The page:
This post by Keir Milburn and Bertie Russell was originally published on common-wealth.co.uk
This report introduces a new institutional framework for a transformative socialist politics: the Public-Common Partnership (PCP).
Whilst the era of new public-private partnerships in the UK has apparently come to an end, more than £199 billion of Public Private Partnership (PPP) payments from the public to the private sphere are due into the 2040s. This accumulation of wealth for the few comes at the cost of deteriorating services for the many. The debt itself serves to foreclose political alternatives by tying the hands of future authorities with ceaseless debt repayments and the further entrenchment of market logic.
The popularity of calls for the nationalisation of utilities or services – such as energy, water, and housing – points to a widespread rejection of the marketisation of essential services. Yet straightforward state ownership through nationalisation or municipalisation, often treated as a panacea, is not the only alternative. As well as questioning when and where centralised ownership is appropriate, we need to think about the institutional forms of ownership and governance that are most appropriate to a radical project of social transformation. What are we trying to achieve, and what institutional forms can help take us there?
Drawing on partial examples such as the co-owned energy company in Wolfhagen, Germany, we provide an outline of what we call a Public-Common Partnership (PCP). PCPs offer an alternative institutional design that moves us beyond the overly simplistic binary of market/state. Instead, they involve co-ownership between appropriate state authorities and a Commoners Association, alongside co-combined governance with a third association of project specific relevant parties such as trade unions and relevant experts. Rather than a mono-cultural institutional form applied indiscriminately PCPs should emerge as an overlapping patchwork of institutions that respond to the peculiarities of the asset concerned, the scale at which the PCP will operate (whether it be city-region wide energy production in Greater Manchester or the commercial activity of a North London market), and the individuals and communities that will act together as commoners.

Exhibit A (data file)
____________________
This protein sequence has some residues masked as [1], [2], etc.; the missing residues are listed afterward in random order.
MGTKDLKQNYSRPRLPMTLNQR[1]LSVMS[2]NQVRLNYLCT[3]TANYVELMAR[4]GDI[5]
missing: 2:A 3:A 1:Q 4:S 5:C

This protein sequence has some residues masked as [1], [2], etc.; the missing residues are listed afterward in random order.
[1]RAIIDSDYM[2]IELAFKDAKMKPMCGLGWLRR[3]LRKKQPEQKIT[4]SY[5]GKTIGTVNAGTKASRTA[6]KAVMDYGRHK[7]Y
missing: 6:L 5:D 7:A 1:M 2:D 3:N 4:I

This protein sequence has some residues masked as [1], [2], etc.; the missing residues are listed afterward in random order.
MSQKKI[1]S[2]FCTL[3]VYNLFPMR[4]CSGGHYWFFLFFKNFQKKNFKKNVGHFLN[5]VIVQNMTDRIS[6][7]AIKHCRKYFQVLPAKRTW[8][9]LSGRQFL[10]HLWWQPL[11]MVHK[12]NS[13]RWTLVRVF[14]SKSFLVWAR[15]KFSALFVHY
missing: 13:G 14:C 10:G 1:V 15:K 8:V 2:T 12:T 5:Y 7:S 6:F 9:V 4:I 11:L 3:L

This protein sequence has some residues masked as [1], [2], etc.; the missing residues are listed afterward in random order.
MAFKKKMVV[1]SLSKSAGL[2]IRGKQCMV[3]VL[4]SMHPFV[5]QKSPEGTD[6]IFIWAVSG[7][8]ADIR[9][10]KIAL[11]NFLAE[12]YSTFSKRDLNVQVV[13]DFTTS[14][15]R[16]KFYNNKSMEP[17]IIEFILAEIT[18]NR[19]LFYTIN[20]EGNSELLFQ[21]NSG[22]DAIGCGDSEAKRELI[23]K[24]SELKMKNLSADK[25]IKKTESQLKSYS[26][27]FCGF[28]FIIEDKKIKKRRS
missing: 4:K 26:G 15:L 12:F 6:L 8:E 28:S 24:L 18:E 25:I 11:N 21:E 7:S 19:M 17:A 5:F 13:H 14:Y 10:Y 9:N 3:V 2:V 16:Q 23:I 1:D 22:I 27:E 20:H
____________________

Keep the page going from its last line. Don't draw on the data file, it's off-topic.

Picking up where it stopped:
PCPs can help address challenges of political risk and economic cost, enabling more innovative and “risky” initiatives. However their real strength comes from setting in motion a self-expanding circuit of radical democratic self-governance. The aim of this circuit is to bypass the need for private financing and sidestep the mechanisms through which finance capital exercises its discipline and structures the economy. PCPs will function as a “training in democracy” and help foster a new common-sense understanding of how we relate to one another. They are a method for “taking back control” of the infrastructures and resources that underpin our collective well-being – from food markets to water basins – while increasing our collective ability to fight for the wider structural changes in our society and economy that are so urgently needed – from a reduction in the working week to the implementation of a comprehensive Green New Deal.
This report is aimed at policy makers and social movement actors, both of whom are essential to the implementation of PCPs. Whilst a Left Labour government could dramatically increase the potential for the rollout of PCPs, there is already scope for their implementation by progressive municipalities such as Preston and new city-regions such as the North of Tyne. If these projects are to succeed, however, they will also need the mobilisation of social movements, ranging from housing unions such as ACORN or environmental groups such as Frack Free Lancashire. These movements can help define the problems to be addressed, add pressure to change calculations of political cost, and act as seeds in the formation of the Commons Associations that will drive the creation of PCPs.